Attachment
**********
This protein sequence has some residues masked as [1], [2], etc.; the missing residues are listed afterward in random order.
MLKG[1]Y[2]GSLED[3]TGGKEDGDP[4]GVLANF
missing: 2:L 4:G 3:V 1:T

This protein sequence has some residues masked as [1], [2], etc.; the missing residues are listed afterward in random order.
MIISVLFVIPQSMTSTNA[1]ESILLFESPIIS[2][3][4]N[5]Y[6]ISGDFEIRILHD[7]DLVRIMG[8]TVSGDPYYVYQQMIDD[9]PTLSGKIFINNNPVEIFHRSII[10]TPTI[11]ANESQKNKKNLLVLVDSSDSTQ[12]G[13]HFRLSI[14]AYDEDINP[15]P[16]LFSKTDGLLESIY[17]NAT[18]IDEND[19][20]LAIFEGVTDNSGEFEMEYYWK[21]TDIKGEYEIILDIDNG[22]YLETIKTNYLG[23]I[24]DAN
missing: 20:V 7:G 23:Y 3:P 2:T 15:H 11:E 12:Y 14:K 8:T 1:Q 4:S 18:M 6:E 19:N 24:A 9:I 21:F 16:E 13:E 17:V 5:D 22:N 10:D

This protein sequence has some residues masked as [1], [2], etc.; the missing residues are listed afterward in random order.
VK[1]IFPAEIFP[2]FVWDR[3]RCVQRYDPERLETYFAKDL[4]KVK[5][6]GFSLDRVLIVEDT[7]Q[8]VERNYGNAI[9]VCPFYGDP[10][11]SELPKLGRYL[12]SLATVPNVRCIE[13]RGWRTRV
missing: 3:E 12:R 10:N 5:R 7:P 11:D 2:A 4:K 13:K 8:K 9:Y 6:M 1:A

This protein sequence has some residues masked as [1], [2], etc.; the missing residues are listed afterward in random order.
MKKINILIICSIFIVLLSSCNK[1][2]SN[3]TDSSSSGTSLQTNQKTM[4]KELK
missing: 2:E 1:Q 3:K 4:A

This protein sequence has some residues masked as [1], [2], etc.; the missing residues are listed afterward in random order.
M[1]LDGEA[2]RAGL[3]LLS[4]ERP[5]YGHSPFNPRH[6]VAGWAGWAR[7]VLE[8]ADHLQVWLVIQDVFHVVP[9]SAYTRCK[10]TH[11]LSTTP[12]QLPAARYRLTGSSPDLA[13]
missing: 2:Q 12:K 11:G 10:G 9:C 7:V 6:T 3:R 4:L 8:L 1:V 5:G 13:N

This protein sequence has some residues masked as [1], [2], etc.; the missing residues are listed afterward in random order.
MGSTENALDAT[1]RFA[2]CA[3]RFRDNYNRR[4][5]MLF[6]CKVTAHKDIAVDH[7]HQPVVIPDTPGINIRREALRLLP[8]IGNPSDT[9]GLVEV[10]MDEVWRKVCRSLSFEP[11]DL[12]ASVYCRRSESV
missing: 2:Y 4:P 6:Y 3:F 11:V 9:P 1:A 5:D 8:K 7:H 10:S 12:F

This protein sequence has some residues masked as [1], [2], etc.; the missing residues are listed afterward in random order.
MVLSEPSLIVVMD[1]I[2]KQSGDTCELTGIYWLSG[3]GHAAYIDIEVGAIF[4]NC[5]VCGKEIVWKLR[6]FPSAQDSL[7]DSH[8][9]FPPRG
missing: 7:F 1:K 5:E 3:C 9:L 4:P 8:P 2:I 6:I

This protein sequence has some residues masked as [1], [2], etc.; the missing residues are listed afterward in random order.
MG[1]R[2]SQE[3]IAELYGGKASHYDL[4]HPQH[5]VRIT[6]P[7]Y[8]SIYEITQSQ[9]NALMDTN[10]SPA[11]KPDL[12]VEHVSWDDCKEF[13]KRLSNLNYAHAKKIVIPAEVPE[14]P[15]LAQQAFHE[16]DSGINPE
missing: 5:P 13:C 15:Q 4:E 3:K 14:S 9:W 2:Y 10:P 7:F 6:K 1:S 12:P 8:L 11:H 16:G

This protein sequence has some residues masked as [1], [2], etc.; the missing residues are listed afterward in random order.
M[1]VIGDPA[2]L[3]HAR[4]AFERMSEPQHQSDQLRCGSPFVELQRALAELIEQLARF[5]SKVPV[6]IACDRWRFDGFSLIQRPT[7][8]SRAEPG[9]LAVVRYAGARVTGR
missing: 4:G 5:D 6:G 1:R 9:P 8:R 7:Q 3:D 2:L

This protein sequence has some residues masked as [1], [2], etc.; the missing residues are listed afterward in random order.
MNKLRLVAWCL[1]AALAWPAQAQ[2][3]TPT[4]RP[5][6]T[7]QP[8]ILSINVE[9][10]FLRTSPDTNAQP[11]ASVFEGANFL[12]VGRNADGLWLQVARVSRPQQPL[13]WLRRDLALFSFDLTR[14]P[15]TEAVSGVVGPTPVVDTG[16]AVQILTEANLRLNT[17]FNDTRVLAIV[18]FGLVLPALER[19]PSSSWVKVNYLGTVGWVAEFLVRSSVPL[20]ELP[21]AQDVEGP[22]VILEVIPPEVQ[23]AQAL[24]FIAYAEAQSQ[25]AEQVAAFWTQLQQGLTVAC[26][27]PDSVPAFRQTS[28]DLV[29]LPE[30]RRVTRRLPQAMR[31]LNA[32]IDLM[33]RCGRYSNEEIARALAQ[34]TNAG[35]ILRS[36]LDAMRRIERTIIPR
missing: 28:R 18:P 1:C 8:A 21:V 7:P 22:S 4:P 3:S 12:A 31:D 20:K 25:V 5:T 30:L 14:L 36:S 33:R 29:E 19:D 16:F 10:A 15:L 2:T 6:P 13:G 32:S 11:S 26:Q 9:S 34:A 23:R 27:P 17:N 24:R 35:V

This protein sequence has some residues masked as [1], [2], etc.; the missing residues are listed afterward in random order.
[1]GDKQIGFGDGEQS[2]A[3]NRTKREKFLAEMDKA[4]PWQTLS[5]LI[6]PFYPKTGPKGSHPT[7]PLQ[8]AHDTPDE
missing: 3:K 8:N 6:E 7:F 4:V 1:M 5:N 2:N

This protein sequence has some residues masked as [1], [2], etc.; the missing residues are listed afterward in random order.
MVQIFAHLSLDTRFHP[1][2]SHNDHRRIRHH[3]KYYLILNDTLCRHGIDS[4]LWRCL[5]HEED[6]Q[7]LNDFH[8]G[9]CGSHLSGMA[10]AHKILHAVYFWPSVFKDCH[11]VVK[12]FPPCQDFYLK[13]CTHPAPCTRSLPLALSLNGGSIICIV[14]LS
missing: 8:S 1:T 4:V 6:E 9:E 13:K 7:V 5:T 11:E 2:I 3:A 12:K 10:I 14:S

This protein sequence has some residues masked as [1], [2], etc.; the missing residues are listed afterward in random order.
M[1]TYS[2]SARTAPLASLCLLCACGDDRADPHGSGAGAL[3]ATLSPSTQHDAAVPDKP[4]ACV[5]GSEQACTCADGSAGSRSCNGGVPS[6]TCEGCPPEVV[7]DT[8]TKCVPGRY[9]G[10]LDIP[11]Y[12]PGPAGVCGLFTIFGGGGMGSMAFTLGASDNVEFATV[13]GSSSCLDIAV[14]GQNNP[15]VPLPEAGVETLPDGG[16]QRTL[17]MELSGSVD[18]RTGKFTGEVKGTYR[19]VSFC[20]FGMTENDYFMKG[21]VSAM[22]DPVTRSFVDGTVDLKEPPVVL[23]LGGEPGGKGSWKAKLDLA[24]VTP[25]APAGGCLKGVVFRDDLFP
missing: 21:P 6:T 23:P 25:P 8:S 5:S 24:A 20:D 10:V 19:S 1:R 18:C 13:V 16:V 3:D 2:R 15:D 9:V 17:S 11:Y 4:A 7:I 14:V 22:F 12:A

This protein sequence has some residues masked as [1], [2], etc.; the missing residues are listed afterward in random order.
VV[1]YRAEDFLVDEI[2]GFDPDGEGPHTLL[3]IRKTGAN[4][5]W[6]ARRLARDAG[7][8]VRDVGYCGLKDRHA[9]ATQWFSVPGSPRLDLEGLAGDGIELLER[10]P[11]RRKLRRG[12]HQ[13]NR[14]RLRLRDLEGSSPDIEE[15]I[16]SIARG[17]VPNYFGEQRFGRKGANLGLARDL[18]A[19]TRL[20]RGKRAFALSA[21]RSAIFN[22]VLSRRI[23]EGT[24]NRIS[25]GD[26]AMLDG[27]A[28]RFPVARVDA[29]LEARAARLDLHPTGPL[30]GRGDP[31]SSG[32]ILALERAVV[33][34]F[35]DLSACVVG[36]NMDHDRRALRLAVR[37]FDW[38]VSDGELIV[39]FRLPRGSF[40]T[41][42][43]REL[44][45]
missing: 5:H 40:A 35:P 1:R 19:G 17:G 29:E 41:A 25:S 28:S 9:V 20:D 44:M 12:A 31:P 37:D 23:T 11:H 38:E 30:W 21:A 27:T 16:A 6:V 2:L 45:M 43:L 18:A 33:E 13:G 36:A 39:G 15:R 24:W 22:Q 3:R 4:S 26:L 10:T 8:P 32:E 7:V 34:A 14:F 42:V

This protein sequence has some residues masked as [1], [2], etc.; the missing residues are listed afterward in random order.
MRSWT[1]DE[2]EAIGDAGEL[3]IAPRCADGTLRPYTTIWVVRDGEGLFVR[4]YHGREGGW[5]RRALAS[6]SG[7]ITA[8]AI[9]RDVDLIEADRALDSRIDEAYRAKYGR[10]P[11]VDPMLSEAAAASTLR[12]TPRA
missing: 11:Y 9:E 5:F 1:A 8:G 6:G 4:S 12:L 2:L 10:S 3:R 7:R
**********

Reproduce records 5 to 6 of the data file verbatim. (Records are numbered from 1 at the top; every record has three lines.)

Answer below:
This protein sequence has some residues masked as [1], [2], etc.; the missing residues are listed afterward in random order.
M[1]LDGEA[2]RAGL[3]LLS[4]ERP[5]YGHSPFNPRH[6]VAGWAGWAR[7]VLE[8]ADHLQVWLVIQDVFHVVP[9]SAYTRCK[10]TH[11]LSTTP[12]QLPAARYRLTGSSPDLA[13]
missing: 2:Q 12:K 11:G 10:G 9:C 7:V 6:T 3:R 4:L 8:L 1:V 5:G 13:N

This protein sequence has some residues masked as [1], [2], etc.; the missing residues are listed afterward in random order.
MGSTENALDAT[1]RFA[2]CA[3]RFRDNYNRR[4][5]MLF[6]CKVTAHKDIAVDH[7]HQPVVIPDTPGINIRREALRLLP[8]IGNPSDT[9]GLVEV[10]MDEVWRKVCRSLSFEP[11]DL[12]ASVYCRRSESV
missing: 2:Y 4:P 6:Y 3:F 11:V 9:P 1:A 5:D 8:K 7:H 10:S 12:F